Sunday, October 19, 2014

Ebola may save lives in the US

            The media coverage on the sparse cases of Ebola in Texas and other areas of the United States have prompted fear among the public for a virus that is ultimately not very contagious and a minuscule health risk in the United States compared to other diseases.  However, perhaps the Ebola epidemic in Africa will save thousands of lives stateside as the awareness and willingness to get a flu vaccine increases in tandem with curiosity and fear of Ebola.
            Frank Bruni, a columnist for the New York Times, wrote a controversial op-ed article describing Americans’ inconsistency with risk management. He discusses the well-known dangers of the flu, skin cancer, and car accidents, yet millions of Americans decide to not get vaccinated, wear sunscreen, nor wear a seatbelt. While such criticisms come as no surprise, perhaps the Ebola outbreak in Africa is increasing the number of flu vaccinations in the US.
            Infectious disease experts attribute deaths in the US at up to 50,000 a year due to the flu. However, flu vaccines are on the rise as well in counties across the United States attributed to an increased awareness and conversation around both Ebola and EV-68 a severe respiratory virus with polio-like symptoms spurred by media.  Walgreens alone saw an increase in 10% in revenue from flu-shot administration and doctors report an uptick in patients getting the vaccine. GP magazine, what I can only imagine is the GQ for general practitioners, attributes the rise to a general increase in flu campaigns and free shots. Either way, I’m about to head to the pharmacy to get one myself.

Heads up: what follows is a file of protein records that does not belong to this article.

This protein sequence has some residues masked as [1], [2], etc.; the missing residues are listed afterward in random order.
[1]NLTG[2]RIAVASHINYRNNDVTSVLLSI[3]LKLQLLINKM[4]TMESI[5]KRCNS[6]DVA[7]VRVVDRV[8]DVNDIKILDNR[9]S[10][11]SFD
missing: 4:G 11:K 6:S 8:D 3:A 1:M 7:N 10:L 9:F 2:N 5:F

-Will St. Amant


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